- CONFIGURATION FILE
- COPYRIGHT AND LICENSE
dump-getopt-long-subcommand-script - Run a Getopt::Long::Subcommand-based script but only to dump the spec
This document describes version 0.002 of dump-getopt-long-subcommand-script (from Perl distribution App-GetoptLongSubcommandUtils), released on 2016-10-27.
% dump-getopt-long-subcommand-script [options] <filename>
This function runs a CLI script that uses
Getopt::Long::Subcommand but monkey-patches beforehand so that
run() will dump data structure and then exit. The goal is to get the object without actually running the script.
This can be used to gather information about the script and then generate documentation about it or do other things (e.g.
App::shcompgen to generate a completion script for the original script).
CLI script needs to use
Getopt::Long::Subcommand. This is detected currently by a simple regex. If script is not detected as using
Getopt::Long, status 412 is returned.
Will return the
* marks required options.
- --filename=s*, -f
Path to the script.
Libraries to unshift to @INC when running script (JSON-encoded).
- --skip-detect, -D
- -1=s@, -I
Libraries to unshift to @INC when running script.
Can be specified multiple times.
Set path to configuration file.
Can be specified multiple times.
Set configuration profile to use.
Do not use any configuration file.
Choose output format, e.g. json, text.
Set output format to json.
When outputing as JSON, strip result envelope.
By default, when outputing as JSON, the full enveloped result is returned, e.g.:
The reason is so you can get the status (1st element), status message (2nd element) as well as result metadata/extra result (4th element) instead of just the result (3rd element). However, sometimes you want just the result, e.g. when you want to pipe the result for more post-processing. In this case you can use `--naked-res` so you just get:
This script has shell tab completion capability with support for several shells.
To activate bash completion for this script, put:
complete -C dump-getopt-long-subcommand-script dump-getopt-long-subcommand-script
in your bash startup (e.g.
~/.bashrc). Your next shell session will then recognize tab completion for the command. Or, you can also directly execute the line above in your shell to activate immediately.
It is recommended, however, that you install shcompgen which allows you to activate completion scripts for several kinds of scripts on multiple shells. Some CPAN distributions (those that are built with Dist::Zilla::Plugin::GenShellCompletion) will even automatically enable shell completion for their included scripts (using
shcompgen) at installation time, so you can immadiately have tab completion.
To activate tcsh completion for this script, put:
complete dump-getopt-long-subcommand-script 'p/*/`dump-getopt-long-subcommand-script`/'
in your tcsh startup (e.g.
~/.tcshrc). Your next shell session will then recognize tab completion for the command. Or, you can also directly execute the line above in your shell to activate immediately.
It is also recommended to install
shcompgen (see above).
For fish and zsh, install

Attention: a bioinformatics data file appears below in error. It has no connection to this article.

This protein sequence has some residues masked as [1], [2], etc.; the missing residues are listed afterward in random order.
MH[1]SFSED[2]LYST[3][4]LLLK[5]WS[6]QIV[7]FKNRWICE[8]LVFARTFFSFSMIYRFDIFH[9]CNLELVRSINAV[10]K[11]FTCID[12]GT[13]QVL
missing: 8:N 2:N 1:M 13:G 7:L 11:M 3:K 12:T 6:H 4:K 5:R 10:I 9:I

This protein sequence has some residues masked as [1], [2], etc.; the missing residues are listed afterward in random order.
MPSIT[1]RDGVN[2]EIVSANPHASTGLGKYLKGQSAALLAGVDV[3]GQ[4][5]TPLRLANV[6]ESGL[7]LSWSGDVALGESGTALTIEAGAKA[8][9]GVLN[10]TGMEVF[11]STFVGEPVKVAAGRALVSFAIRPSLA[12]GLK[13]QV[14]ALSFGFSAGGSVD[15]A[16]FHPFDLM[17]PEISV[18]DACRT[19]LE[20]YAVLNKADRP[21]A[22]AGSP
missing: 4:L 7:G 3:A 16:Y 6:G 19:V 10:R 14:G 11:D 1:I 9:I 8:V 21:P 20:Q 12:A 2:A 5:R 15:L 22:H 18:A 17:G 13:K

shcompgen as described above.
This script can read configuration files. Configuration files are in the format of IOD, which is basically INI with some extra features.
By default, these names are searched for configuration filenames (can be changed using
--config-path): ~/.config/dump-getopt-long-subcommand-script.conf, ~/dump-getopt-long-subcommand-script.conf, or /etc/dump-getopt-long-subcommand-script.conf.
All found files will be read and merged.
To disable searching for configuration files, pass
You can put multiple profiles in a single file by using section names like
[SOMESECTION profile=SOMENAME]. Those sections will only be read if you specify the matching
You can also put configuration for multiple programs inside a single file, and use filter
program=NAME in section names, e.g.
[program=NAME ...] or
[SOMESECTION program=NAME]. The section will then only be used when the reading program matches.
Finally, you can filter a section by environment variable using the filter
env=CONDITION in section names. For example if you only want a section to be read if a certain environment variable is true:
[env=SOMEVAR ...] or
[SOMESECTION env=SOMEVAR ...]. If you only want a section to be read when the value of an environment variable has value equals something:
[env=HOSTNAME=blink ...] or
[SOMESECTION env=HOSTNAME=blink ...]. If you only want a section to be read when the value of an environment variable does not equal something:
[env=HOSTNAME!=blink ...] or
[SOMESECTION env=HOSTNAME!=blink ...]. If you only want a section to be read when an environment variable contains something:
[env=HOSTNAME*=server ...] or
[SOMESECTION env=HOSTNAME*=server ...]. Note that currently due to simplistic parsing, there must not be any whitespace in the value being compared because it marks the beginning of a new section filter or section name.
List of available configuration parameters:
filename (see --filename) format (see --format) libs (see -1) naked_res (see --naked-res) skip_detect (see --skip-detect)
Specify additional command-line options
Please visit the project's homepage at https://metacpan.org/release/App-GetoptLongSubcommandUtils.
Source repository is at https://github.com/perlancar/perl-App-GetoptLongSubcommandUtils.
Please report any bugs or feature requests on the bugtracker website https://rt.cpan.org/Public/Dist/Display.html?Name=App-GetoptLongSubcommandUtils
When submitting a bug or request, please include a test-file or a patch to an existing test-file that illustrates the bug or desired feature.
This software is copyright (c) 2016 by firstname.lastname@example.org.
This is free software; you can redistribute it and/or modify it under the same terms as the Perl 5 programming language system itself.